Inequality is more important than education in determining mobility
In most countries, education has done little to improve social mobility, which is low in the UK for both high and low earners. The home environment that children grow up in and their work situation are at least as important in determining future prospects. The likelihood of climbing the ladder in terms of income or class is heavily influenced by family background. Home ownership rates are increasingly immobile across generations. The pandemic has also reduced social mobility because children from disadvantaged backgrounds lost more learning hours when schools were closed.
Large disadvantage gaps aren’t just about poor educational provision
The disadvantage gap is similar in all schools, not just underperforming ones, so it is not simply related to poor teaching or other school-related issues. The quality of teaching, increased school funding and tailored interventions can reduce the gap, but many factors are outside school control (family background and circumstances). The slowing of progress in addressing the disadvantage gap in education is linked to a increasing levels of persistent poverty among disadvantaged pupils, necessitating efforts to tackle the ‘social determinants of education’ such as poverty in order to reduce educational inequalities.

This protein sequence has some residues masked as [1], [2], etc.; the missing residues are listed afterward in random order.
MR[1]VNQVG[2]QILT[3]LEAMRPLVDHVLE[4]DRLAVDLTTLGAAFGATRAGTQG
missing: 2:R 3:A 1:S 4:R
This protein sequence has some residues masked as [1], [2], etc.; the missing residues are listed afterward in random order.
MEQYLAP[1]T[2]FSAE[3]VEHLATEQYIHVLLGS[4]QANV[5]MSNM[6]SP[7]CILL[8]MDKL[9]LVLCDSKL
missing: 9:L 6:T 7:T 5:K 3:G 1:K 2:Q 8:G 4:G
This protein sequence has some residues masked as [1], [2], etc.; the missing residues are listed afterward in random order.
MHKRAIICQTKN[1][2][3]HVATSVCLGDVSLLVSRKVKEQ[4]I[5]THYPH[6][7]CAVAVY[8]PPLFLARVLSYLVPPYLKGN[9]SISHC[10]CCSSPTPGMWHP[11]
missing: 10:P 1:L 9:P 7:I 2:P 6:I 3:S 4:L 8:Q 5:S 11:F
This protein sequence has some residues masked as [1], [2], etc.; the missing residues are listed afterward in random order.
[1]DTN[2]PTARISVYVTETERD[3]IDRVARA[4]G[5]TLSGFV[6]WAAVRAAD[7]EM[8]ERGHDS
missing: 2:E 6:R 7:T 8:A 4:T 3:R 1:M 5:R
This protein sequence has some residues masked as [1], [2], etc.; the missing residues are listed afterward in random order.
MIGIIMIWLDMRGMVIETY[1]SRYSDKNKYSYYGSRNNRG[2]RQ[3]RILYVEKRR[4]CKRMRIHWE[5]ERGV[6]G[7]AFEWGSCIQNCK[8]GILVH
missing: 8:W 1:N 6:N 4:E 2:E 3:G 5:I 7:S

Rising levels of poverty and inequality harm children’s life chances
Relative child poverty rates have increased over the last decade, especially in families with one or more children under five, and rates of in-work poverty have risen in tandem. This has exacerbated existing inequalities in terms of health, housing, and educational development. Higher levels of deprivation make it much more difficult for early years education and childcare providers (and schools) to compensate for, or even to reduce, these inequalities between children born into different circumstances.